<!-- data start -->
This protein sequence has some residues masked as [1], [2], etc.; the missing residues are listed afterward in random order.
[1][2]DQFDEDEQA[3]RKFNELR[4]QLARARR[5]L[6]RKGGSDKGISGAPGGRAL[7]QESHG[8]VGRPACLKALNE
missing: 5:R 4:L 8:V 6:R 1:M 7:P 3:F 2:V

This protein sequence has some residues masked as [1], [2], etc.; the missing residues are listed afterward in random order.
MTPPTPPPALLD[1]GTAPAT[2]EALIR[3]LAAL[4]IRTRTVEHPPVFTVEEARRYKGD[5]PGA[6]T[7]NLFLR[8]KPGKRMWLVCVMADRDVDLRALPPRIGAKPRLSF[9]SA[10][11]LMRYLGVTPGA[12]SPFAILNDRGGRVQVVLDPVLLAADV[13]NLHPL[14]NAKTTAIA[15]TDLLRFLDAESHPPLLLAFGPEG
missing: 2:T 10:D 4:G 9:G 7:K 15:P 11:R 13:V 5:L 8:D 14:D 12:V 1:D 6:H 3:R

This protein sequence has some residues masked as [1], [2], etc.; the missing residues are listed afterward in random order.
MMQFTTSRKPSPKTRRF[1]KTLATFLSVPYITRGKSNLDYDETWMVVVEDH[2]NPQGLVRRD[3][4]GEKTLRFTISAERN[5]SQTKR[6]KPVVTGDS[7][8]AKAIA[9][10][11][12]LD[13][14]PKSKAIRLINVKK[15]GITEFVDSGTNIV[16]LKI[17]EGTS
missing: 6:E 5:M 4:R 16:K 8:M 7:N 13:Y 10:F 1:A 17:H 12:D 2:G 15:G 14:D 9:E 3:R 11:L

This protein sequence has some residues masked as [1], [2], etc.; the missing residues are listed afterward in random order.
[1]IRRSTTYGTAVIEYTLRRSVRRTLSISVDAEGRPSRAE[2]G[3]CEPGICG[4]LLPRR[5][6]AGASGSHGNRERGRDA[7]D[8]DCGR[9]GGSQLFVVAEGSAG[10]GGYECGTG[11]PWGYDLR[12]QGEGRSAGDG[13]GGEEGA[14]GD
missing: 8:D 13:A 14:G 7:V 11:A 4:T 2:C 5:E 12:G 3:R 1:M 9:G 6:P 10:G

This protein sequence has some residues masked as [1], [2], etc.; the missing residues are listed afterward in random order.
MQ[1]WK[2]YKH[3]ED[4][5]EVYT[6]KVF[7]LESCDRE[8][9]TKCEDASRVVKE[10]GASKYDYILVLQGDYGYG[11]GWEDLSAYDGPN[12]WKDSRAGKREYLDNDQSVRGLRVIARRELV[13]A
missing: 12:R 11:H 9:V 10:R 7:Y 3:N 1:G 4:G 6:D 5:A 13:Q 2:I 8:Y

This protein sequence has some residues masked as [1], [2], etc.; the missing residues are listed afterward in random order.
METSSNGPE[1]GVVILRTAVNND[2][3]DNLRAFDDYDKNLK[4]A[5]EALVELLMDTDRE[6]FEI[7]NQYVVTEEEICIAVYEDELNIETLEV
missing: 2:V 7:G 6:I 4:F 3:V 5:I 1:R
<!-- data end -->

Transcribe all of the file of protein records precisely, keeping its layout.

This protein sequence has some residues masked as [1], [2], etc.; the missing residues are listed afterward in random order.
[1][2]DQFDEDEQA[3]RKFNELR[4]QLARARR[5]L[6]RKGGSDKGISGAPGGRAL[7]QESHG[8]VGRPACLKALNE
missing: 5:R 4:L 8:V 6:R 1:M 7:P 3:F 2:V

This protein sequence has some residues masked as [1], [2], etc.; the missing residues are listed afterward in random order.
MTPPTPPPALLD[1]GTAPAT[2]EALIR[3]LAAL[4]IRTRTVEHPPVFTVEEARRYKGD[5]PGA[6]T[7]NLFLR[8]KPGKRMWLVCVMADRDVDLRALPPRIGAKPRLSF[9]SA[10][11]LMRYLGVTPGA[12]SPFAILNDRGGRVQVVLDPVLLAADV[13]NLHPL[14]NAKTTAIA[15]TDLLRFLDAESHPPLLLAFGPEG
missing: 2:T 10:D 4:G 9:G 7:K 15:P 11:R 13:V 5:L 8:D 14:D 12:V 1:D 6:H 3:R

This protein sequence has some residues masked as [1], [2], etc.; the missing residues are listed afterward in random order.
MMQFTTSRKPSPKTRRF[1]KTLATFLSVPYITRGKSNLDYDETWMVVVEDH[2]NPQGLVRRD[3][4]GEKTLRFTISAERN[5]SQTKR[6]KPVVTGDS[7][8]AKAIA[9][10][11][12]LD[13][14]PKSKAIRLINVKK[15]GITEFVDSGTNIV[16]LKI[17]EGTS
missing: 6:E 5:M 4:R 16:K 8:M 7:N 13:Y 10:F 1:A 17:H 12:D 2:G 15:G 14:D 9:E 3:R 11:L

This protein sequence has some residues masked as [1], [2], etc.; the missing residues are listed afterward in random order.
[1]IRRSTTYGTAVIEYTLRRSVRRTLSISVDAEGRPSRAE[2]G[3]CEPGICG[4]LLPRR[5][6]AGASGSHGNRERGRDA[7]D[8]DCGR[9]GGSQLFVVAEGSAG[10]GGYECGTG[11]PWGYDLR[12]QGEGRSAGDG[13]GGEEGA[14]GD
missing: 8:D 13:A 14:G 7:V 11:A 4:T 2:C 5:E 12:G 3:R 1:M 9:G 6:P 10:G

This protein sequence has some residues masked as [1], [2], etc.; the missing residues are listed afterward in random order.
MQ[1]WK[2]YKH[3]ED[4][5]EVYT[6]KVF[7]LESCDRE[8][9]TKCEDASRVVKE[10]GASKYDYILVLQGDYGYG[11]GWEDLSAYDGPN[12]WKDSRAGKREYLDNDQSVRGLRVIARRELV[13]A
missing: 12:R 11:H 9:V 10:R 7:Y 3:N 1:G 4:G 6:D 5:A 13:Q 2:I 8:Y

This protein sequence has some residues masked as [1], [2], etc.; the missing residues are listed afterward in random order.
METSSNGPE[1]GVVILRTAVNND[2][3]DNLRAFDDYDKNLK[4]A[5]EALVELLMDTDRE[6]FEI[7]NQYVVTEEEICIAVYEDELNIETLEV
missing: 2:V 7:G 6:I 4:F 3:V 5:I 1:R